China’s share of Bitcoin mining drops to zero amidst crackdown, as US, Kazakhstan and Russia see dramatic rises in mining activity
China’s share of global Bitcoin mining activities has effectively fallen to zero following the country’s crackdown on cryptocurrencies, according to Cambridge University research.
The Cambridge Bitcoin Electricity Consumption Index (CBECI), compiled by the university’s Cambridge Centre for Alternative Finance, found that the US, Kazakhstan and Russia are now the top three producers of the cryptocurrency.
Miners deploy high-powered server farms to audit Bitcoin transactions, receiving new coins in return.
By design, the process requires enormous amounts of computing power, in order to ensure that the currency’s distributed ledger, or blockchain, can’t be modified.
Bitcoin mining currently consumes 0.45 percent of global electricity production, the centre estimates.
In June China began a crackdown on Bitcoin and other cryptocurrencies, which – like many other governments – it considers dangerous to financial stability and a means of laundering money.
Most recently it declared all transactions in the currency to be illegal.
As a result, the country’s share of Bitcoin mining has quickly fallen from a peak of more than three-quarters in September 2019.
The CBECI data found that China’s crackdown also saw a 38 percent fall in global Bitcoin mining activity, although this partially recovered by 20 percent in July and August as miners redeployed their equipment elsewhere.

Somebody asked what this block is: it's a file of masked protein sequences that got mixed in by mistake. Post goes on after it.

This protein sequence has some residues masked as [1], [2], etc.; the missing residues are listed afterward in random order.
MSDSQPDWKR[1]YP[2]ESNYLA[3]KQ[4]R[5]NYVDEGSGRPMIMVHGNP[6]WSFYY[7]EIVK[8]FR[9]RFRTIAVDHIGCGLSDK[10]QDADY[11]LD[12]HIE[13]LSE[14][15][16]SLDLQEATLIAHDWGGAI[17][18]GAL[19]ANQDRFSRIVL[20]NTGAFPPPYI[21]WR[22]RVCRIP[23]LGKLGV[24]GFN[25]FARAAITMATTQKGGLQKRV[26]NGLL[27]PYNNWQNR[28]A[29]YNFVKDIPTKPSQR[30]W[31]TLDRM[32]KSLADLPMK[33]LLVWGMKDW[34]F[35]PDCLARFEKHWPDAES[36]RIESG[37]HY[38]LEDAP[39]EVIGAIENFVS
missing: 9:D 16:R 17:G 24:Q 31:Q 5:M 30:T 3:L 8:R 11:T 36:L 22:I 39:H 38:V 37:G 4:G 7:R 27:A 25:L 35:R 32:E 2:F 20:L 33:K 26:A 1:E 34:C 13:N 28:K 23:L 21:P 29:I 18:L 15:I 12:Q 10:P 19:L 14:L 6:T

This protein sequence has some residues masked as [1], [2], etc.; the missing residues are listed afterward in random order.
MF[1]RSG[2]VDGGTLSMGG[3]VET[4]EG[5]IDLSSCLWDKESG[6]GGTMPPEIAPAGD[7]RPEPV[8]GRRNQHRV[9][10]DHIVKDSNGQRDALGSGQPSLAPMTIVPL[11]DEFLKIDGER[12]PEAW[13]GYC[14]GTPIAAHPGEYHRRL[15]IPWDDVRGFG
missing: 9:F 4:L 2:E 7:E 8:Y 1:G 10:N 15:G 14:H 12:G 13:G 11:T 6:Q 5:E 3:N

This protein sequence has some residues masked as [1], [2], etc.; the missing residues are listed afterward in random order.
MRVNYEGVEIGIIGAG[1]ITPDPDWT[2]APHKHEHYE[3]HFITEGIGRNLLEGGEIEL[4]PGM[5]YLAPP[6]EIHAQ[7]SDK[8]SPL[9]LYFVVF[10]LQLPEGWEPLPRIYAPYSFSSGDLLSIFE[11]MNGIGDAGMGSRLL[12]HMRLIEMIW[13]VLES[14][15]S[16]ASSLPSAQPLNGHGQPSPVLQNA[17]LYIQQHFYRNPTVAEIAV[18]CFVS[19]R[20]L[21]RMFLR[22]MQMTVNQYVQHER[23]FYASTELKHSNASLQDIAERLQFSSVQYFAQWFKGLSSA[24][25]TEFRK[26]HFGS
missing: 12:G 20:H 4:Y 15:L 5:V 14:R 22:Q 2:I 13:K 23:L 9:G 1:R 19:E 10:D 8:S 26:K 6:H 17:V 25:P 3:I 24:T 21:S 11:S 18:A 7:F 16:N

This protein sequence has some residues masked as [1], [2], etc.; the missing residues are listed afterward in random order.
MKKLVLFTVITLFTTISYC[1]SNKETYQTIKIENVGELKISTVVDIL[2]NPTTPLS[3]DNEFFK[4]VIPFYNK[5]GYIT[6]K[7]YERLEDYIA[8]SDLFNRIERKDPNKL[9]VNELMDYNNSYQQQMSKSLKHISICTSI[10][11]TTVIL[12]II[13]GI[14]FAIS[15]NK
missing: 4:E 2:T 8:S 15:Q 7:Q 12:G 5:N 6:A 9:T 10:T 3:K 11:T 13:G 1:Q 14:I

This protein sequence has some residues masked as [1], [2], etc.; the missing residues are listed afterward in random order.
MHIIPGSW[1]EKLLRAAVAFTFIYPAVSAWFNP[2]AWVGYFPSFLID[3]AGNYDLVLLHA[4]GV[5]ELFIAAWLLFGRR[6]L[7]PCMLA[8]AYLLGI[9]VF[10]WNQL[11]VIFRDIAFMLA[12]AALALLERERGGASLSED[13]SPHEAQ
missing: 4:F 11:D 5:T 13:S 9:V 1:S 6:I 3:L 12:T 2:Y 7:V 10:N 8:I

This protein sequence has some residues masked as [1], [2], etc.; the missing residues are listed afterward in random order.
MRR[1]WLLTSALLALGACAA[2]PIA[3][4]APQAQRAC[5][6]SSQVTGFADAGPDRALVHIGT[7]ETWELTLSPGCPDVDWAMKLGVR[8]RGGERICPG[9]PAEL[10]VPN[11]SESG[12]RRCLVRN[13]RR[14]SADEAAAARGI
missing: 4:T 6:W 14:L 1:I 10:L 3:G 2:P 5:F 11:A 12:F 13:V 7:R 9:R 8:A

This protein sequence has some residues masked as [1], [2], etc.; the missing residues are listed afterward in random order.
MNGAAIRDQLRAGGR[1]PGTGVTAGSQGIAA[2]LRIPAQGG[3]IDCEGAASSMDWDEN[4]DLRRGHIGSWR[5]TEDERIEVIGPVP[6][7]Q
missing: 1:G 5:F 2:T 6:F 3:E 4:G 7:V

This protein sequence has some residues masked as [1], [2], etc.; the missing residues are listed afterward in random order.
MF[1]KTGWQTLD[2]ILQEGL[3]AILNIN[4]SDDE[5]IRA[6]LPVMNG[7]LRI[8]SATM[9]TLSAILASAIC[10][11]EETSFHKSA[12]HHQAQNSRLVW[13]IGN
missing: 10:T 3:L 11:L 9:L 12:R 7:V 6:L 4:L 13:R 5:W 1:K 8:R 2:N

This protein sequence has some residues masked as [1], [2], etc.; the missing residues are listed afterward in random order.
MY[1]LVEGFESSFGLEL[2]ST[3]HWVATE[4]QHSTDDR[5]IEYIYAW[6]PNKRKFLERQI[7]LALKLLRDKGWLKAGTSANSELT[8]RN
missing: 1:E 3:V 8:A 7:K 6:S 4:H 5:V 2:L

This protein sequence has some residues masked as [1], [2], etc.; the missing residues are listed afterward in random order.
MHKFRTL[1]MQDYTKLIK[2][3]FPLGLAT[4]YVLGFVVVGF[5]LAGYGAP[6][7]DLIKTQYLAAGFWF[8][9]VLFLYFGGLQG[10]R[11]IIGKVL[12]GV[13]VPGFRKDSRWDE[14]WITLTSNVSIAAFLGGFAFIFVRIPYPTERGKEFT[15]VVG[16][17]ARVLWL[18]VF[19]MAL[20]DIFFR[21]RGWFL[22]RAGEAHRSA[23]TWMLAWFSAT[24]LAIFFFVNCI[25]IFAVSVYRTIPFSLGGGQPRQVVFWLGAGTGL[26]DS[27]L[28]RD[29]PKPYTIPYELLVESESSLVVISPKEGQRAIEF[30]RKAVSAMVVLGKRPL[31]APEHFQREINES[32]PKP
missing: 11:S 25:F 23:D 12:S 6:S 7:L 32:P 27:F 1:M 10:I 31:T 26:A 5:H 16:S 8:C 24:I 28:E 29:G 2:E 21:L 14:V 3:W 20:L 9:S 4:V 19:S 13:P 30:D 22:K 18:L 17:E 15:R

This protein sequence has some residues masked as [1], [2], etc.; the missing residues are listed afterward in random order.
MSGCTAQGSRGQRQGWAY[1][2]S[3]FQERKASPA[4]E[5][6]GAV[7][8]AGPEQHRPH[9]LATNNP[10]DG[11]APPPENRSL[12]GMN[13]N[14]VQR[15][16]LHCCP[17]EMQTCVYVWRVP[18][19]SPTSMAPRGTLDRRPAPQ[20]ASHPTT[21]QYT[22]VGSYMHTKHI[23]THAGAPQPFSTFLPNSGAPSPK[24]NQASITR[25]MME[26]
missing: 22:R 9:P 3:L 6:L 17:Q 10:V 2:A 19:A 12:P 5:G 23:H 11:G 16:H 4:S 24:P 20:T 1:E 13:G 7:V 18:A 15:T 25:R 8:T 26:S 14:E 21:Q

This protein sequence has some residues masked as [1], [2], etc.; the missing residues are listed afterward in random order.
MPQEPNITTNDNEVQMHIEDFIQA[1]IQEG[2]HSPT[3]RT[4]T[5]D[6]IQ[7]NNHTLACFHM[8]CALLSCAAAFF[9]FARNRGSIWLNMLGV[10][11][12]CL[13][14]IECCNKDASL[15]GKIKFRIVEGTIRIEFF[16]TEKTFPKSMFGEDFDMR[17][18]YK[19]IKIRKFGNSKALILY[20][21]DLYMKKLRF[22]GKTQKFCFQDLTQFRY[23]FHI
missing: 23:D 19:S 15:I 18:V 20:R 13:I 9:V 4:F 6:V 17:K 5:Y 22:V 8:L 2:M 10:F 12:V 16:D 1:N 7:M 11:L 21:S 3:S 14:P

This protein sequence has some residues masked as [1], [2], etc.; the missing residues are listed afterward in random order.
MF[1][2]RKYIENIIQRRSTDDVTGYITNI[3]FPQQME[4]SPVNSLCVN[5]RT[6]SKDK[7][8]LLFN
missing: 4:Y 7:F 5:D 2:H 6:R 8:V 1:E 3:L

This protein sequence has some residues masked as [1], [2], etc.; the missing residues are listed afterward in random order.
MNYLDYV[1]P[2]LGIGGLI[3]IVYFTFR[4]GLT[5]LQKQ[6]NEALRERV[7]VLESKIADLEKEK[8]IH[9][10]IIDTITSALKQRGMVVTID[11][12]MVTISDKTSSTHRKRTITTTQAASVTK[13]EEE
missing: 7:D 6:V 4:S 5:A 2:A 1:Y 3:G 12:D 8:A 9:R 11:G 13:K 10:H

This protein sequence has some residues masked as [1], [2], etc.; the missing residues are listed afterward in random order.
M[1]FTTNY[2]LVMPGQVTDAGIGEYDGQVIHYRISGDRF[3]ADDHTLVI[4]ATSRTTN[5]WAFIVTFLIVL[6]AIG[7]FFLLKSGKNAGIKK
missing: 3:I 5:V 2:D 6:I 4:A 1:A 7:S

The latest data, which covers the four months up to the end of August, foud that the US currently leads in Bitcoin mining, with 35.4 percent, followed by Kazakhstan with 18.1 percent and Russia with 11 percent.
Miners tend to seek regions with low electricity costs, which can lead to their using fossil fuels such as coal.
The US Department of Commerce estimates that 87 percent of Kazakhstan’s electricity is generated by fossil fuels, with coal accounting for 70 percent of total generation.
In the US, some generation comes from hydropower in Washington State, while other miners have sought out inexpensive electricity from Texas’ deregulated power grid.
Last month the US introduced sanctions aimed at making it more difficult for ransomware attackers to receive payments in Bitcoin.